book, book, book, book


I am once again behind in my memery. YTSL tagged me for this book meme a couple of weeks ago, and it looked like fun. (Admittedly, two weeks behind is practically early for me these days.) You may see a wee bit of overlap with my earlier list of 18 favorite books, which was based on another meme YTSL tagged me for. (That one was supposed to be about a single favorite book. I had trouble following directions.) This time, the instructions mostly involve giving lists of four.

Four childhood books

  • Small Pig, Arnold Lobel. Possibly the first book I read by myself. About a pig. A small pig, even. Who likes mud.
  • The Lion, The Witch and the Wardrobe, C. S. Lewis. This book really captured my imagination. I think I was always hoping to stuble across some otherworldly portal in my grandmother’s house.
  • The Gammage Cup, Carol Kendall. A quirky fantasy book about individuality and evil mushrooms.
  • The Phantom Tollbooth, Norton Juster. A quirky fantasy book with lots of wordplay. Right up my alley.

Four authors I will read again and again

  • Sarah Caudwell
  • M. M. Kaye
  • Rumer Godden
  • Jane Austen
  • It’s hard to list just four here. I also considered Gregory Maguire and Connie Willis, though for each of them, there’s really only one book I tend to read over and over. (Wicked and Bellwether, in case you wondered.) Actually, I tend to reread kids’ books even more. The Chronicles of Narnia and the Dark is Rising series (Susan Cooper) get picked up often.

Four authors I will never read again

  • The Horse Whisperer dude. I can’t even be bothered to look up his name. That book irritated me beyond measure.
  • Amy Ephron. When I ran a book group, we once haplessly picked a little book called A Cup of Tea. The best thing about it was that it was short.
  • Other than that, I can’t really think of authors I hate. I don’t generally like to generalize from a single book (with the above exceptions). There have been a number of books I haven’t liked, and either I don’t remember the author’s name, or there have been other books that I’ve liked, or others that I still might be willing to give a chance.

The first four books on my to-be-read list

  • The Pirates!: An Adventure with Scientists & An Adventure with Ahab, Gideon Defoe. This the most recent book given to me as a gift.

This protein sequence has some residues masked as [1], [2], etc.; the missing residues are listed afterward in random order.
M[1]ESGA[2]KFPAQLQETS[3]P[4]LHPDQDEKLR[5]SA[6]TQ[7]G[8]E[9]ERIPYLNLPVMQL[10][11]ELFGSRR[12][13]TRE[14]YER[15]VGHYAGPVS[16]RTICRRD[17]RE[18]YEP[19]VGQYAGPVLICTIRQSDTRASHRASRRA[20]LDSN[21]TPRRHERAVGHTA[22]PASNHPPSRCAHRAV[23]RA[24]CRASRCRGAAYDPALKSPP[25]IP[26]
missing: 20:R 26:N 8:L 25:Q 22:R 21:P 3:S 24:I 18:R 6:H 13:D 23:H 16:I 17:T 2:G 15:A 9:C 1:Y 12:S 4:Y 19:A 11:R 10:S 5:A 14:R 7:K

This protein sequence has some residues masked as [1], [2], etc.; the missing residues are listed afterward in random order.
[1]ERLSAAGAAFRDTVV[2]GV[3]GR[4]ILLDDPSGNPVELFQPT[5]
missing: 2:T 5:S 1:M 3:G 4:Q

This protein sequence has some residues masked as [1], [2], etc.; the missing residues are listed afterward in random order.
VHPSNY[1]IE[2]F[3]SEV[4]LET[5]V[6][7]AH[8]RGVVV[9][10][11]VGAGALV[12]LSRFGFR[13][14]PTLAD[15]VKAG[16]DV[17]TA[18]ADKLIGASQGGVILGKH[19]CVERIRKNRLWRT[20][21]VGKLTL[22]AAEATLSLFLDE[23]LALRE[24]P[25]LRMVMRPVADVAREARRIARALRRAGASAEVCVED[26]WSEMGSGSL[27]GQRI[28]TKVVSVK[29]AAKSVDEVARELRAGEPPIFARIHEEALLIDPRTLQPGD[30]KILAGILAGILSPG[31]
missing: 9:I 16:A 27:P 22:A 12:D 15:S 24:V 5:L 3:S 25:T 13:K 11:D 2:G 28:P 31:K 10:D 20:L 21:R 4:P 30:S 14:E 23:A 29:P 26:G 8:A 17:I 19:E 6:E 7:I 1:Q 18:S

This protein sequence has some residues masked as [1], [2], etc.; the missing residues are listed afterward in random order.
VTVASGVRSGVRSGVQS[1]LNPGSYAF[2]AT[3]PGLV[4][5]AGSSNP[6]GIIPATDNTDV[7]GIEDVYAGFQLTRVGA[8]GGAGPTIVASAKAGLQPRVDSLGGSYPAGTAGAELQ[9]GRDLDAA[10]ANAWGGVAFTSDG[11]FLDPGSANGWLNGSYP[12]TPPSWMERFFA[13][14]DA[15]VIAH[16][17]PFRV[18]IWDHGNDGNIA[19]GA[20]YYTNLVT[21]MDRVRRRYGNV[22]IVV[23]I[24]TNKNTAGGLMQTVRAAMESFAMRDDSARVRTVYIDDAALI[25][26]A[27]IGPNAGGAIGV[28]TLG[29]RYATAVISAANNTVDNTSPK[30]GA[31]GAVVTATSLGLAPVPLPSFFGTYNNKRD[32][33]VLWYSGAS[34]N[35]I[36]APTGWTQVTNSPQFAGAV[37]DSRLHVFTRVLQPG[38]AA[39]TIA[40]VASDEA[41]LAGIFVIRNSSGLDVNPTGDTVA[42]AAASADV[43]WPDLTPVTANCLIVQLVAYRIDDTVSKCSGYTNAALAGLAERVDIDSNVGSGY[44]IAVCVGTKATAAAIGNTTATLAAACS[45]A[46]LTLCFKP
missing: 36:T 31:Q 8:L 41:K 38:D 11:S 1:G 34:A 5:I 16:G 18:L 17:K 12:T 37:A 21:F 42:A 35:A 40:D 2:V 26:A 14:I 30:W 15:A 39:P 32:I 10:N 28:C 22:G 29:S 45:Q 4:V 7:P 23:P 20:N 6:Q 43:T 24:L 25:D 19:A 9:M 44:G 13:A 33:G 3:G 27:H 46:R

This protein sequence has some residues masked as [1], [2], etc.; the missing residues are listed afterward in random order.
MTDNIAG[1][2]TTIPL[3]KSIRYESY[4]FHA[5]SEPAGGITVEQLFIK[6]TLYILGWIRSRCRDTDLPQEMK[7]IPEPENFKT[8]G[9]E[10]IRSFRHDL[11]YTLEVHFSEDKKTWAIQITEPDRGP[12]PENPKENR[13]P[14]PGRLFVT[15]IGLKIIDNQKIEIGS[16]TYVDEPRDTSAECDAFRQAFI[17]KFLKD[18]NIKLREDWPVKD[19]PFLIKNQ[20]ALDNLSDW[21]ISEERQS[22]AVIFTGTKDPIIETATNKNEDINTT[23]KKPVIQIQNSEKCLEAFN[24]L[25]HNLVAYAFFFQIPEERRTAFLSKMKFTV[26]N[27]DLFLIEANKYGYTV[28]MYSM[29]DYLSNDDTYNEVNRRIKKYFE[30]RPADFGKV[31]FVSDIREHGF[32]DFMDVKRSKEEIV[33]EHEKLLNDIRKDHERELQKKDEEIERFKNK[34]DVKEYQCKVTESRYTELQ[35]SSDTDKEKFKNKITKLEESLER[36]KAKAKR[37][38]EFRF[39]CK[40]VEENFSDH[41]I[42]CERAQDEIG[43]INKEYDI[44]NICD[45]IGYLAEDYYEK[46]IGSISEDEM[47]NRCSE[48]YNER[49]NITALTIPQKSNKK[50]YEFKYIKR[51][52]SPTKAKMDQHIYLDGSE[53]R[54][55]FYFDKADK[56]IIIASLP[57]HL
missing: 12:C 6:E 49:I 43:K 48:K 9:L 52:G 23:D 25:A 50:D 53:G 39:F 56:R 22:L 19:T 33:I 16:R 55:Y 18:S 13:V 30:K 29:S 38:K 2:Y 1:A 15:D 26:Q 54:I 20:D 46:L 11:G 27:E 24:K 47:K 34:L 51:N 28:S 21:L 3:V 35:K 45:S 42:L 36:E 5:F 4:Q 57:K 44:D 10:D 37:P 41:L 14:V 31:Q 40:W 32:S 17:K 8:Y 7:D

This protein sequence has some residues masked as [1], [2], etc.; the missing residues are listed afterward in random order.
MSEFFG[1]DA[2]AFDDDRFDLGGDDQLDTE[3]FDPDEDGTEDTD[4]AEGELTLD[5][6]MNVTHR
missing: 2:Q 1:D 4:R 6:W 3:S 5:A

• Ulysses, by James Joyce. This damn book has been at the top of my to-be-read list for over a decade. It seems a shame to ever remove it…
  • Lolita, by Vladimir Nabokov. I have been commanded to read it once I listed it among my unread books.
  • The Ph0nology of T0ne and Int0nation (by Carl0s Gussenh0ven). This is actually the book I’m reading, as part of one of my degree requirements. (You may have n0ticed the zer0s here. I don’t like the idea of the author googling his name and finding…me procrastinating. That doesn’t seem quite right.)
  • Another book I’d like to read soon is actually a reread: The Golden Compass. I want to reread before I see the movie.

The four books I would take to a desert island

  • Thus was Adonis Murdered
  • Shadow of the Moon
  • The Complete Works of Shakespeare. I figure it would keep me busy. (Funny, I saw that this was also listed among the desert island picks of the person who tagged YTSL.)
  • I can’t decide.Bellwether or maybe Wicked or the Poisonwood Bible. Or maybe something new to me.

The last part of the assignment is to write the last lines of one of my favourite books. I can’t really do this just now, since I have work to do. If I could, I’d look up the last lines of Thus was Adonis Murdered. However, I gave away my copy of that, and have yet to replace it. And I shouldn’t go digging around in other books, since I have work to do. I do remember, though, that the last line of Shadow of the Moon was “And it was Alex.”